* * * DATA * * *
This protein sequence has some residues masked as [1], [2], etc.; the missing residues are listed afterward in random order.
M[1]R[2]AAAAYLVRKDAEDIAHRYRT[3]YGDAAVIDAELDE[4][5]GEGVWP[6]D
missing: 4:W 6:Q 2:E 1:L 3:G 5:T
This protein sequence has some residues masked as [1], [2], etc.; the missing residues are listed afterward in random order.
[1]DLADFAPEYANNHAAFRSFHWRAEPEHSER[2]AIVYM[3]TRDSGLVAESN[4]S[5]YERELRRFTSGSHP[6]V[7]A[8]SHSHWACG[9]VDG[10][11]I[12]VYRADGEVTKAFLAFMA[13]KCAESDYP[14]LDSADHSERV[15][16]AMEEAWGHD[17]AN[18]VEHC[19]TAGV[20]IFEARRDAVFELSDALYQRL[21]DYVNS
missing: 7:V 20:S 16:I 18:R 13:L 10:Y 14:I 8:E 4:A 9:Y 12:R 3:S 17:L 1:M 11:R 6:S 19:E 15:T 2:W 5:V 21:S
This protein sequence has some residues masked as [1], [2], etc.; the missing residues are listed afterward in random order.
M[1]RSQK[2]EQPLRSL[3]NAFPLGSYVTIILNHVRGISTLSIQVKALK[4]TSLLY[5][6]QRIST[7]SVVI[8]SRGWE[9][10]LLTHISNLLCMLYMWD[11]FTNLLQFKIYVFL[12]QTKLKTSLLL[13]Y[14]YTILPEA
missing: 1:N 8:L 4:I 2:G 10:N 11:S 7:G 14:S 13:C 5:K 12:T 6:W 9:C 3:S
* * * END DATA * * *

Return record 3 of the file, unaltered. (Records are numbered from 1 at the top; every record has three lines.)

This protein sequence has some residues masked as [1], [2], etc.; the missing residues are listed afterward in random order.
M[1]RSQK[2]EQPLRSL[3]NAFPLGSYVTIILNHVRGISTLSIQVKALK[4]TSLLY[5][6]QRIST[7]SVVI[8]SRGWE[9][10]LLTHISNLLCMLYMWD[11]FTNLLQFKIYVFL[12]QTKLKTSLLL[13]Y[14]YTILPEA
missing: 1:N 8:L 4:I 2:G 10:N 11:S 7:G 14:S 13:C 5:K 12:T 6:W 9:C 3:S